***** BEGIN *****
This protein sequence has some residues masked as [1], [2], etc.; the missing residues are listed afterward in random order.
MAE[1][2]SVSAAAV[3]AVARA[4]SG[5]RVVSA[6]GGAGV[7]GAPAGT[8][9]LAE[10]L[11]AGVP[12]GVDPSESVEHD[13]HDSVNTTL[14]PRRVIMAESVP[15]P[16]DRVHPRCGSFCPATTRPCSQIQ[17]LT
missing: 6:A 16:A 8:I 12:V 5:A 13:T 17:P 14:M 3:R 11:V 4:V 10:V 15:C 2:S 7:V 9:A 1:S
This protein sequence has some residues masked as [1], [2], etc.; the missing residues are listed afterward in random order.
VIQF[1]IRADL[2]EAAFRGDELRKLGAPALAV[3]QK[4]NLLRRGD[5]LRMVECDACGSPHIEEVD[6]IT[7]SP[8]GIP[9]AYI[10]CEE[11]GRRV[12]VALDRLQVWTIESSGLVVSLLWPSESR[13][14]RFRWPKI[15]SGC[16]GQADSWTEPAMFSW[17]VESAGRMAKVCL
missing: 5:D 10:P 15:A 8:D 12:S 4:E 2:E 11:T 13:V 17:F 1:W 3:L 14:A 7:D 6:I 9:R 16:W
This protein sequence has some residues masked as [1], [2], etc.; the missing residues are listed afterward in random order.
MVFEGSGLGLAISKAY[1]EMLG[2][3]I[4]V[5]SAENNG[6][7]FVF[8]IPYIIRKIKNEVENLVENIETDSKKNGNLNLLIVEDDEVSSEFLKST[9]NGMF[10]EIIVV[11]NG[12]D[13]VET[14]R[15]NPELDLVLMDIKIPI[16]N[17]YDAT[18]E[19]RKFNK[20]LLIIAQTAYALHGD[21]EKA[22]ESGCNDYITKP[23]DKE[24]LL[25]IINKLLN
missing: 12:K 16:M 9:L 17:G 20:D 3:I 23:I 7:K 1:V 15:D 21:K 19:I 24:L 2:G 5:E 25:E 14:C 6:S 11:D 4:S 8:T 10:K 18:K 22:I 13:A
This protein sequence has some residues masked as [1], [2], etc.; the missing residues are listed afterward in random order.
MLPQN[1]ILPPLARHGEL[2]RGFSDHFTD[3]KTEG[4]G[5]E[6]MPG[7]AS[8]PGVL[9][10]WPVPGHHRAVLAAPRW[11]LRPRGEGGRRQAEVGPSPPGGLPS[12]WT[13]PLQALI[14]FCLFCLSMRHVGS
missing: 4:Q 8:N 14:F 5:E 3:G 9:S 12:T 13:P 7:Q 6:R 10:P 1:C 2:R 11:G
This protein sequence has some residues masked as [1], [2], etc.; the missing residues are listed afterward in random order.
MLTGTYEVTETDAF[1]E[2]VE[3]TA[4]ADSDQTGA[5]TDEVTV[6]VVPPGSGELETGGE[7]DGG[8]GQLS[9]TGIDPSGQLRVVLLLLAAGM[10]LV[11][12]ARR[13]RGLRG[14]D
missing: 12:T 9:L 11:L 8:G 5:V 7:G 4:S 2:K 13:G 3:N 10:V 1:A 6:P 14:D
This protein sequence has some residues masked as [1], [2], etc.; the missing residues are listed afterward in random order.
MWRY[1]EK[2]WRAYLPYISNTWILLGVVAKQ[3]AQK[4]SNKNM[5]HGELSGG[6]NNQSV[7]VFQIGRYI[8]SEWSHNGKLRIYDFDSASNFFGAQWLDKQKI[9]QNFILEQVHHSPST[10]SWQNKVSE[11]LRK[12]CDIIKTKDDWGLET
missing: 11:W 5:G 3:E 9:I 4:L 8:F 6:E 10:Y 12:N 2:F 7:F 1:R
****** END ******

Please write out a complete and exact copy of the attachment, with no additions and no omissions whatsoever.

This protein sequence has some residues masked as [1], [2], etc.; the missing residues are listed afterward in random order.
MAE[1][2]SVSAAAV[3]AVARA[4]SG[5]RVVSA[6]GGAGV[7]GAPAGT[8][9]LAE[10]L[11]AGVP[12]GVDPSESVEHD[13]HDSVNTTL[14]PRRVIMAESVP[15]P[16]DRVHPRCGSFCPATTRPCSQIQ[17]LT
missing: 6:A 16:A 8:I 12:V 5:A 13:T 17:P 14:M 3:R 11:V 4:V 10:V 15:C 2:S 7:V 9:A 1:S
This protein sequence has some residues masked as [1], [2], etc.; the missing residues are listed afterward in random order.
VIQF[1]IRADL[2]EAAFRGDELRKLGAPALAV[3]QK[4]NLLRRGD[5]LRMVECDACGSPHIEEVD[6]IT[7]SP[8]GIP[9]AYI[10]CEE[11]GRRV[12]VALDRLQVWTIESSGLVVSLLWPSESR[13][14]RFRWPKI[15]SGC[16]GQADSWTEPAMFSW[17]VESAGRMAKVCL
missing: 5:D 10:P 15:A 8:D 12:S 4:E 2:E 11:T 13:V 17:F 1:W 3:L 14:A 7:D 6:I 9:R 16:W
This protein sequence has some residues masked as [1], [2], etc.; the missing residues are listed afterward in random order.
MVFEGSGLGLAISKAY[1]EMLG[2][3]I[4]V[5]SAENNG[6][7]FVF[8]IPYIIRKIKNEVENLVENIETDSKKNGNLNLLIVEDDEVSSEFLKST[9]NGMF[10]EIIVV[11]NG[12]D[13]VET[14]R[15]NPELDLVLMDIKIPI[16]N[17]YDAT[18]E[19]RKFNK[20]LLIIAQTAYALHGD[21]EKA[22]ESGCNDYITKP[23]DKE[24]LL[25]IINKLLN
missing: 12:K 16:M 9:L 17:G 20:D 3:I 23:I 7:K 1:V 15:D 21:K 19:I 24:L 2:G 5:E 25:E 14:C 6:S 11:D 4:S 8:T 10:K 18:K 22:I 13:A
This protein sequence has some residues masked as [1], [2], etc.; the missing residues are listed afterward in random order.
MLPQN[1]ILPPLARHGEL[2]RGFSDHFTD[3]KTEG[4]G[5]E[6]MPG[7]AS[8]PGVL[9][10]WPVPGHHRAVLAAPRW[11]LRPRGEGGRRQAEVGPSPPGGLPS[12]WT[13]PLQALI[14]FCLFCLSMRHVGS
missing: 4:Q 8:N 14:F 5:E 3:G 9:S 12:T 13:P 7:Q 6:R 10:P 1:C 2:R 11:G
This protein sequence has some residues masked as [1], [2], etc.; the missing residues are listed afterward in random order.
MLTGTYEVTETDAF[1]E[2]VE[3]TA[4]ADSDQTGA[5]TDEVTV[6]VVPPGSGELETGGE[7]DGG[8]GQLS[9]TGIDPSGQLRVVLLLLAAGM[10]LV[11][12]ARR[13]RGLRG[14]D
missing: 12:T 9:L 11:L 8:G 5:V 7:G 4:S 2:K 13:G 3:N 10:V 1:A 6:P 14:D
This protein sequence has some residues masked as [1], [2], etc.; the missing residues are listed afterward in random order.
MWRY[1]EK[2]WRAYLPYISNTWILLGVVAKQ[3]AQK[4]SNKNM[5]HGELSGG[6]NNQSV[7]VFQIGRYI[8]SEWSHNGKLRIYDFDSASNFFGAQWLDKQKI[9]QNFILEQVHHSPST[10]SWQNKVSE[11]LRK[12]CDIIKTKDDWGLET
missing: 11:W 5:G 3:E 9:I 4:L 8:F 6:E 10:Y 12:N 2:F 7:F 1:R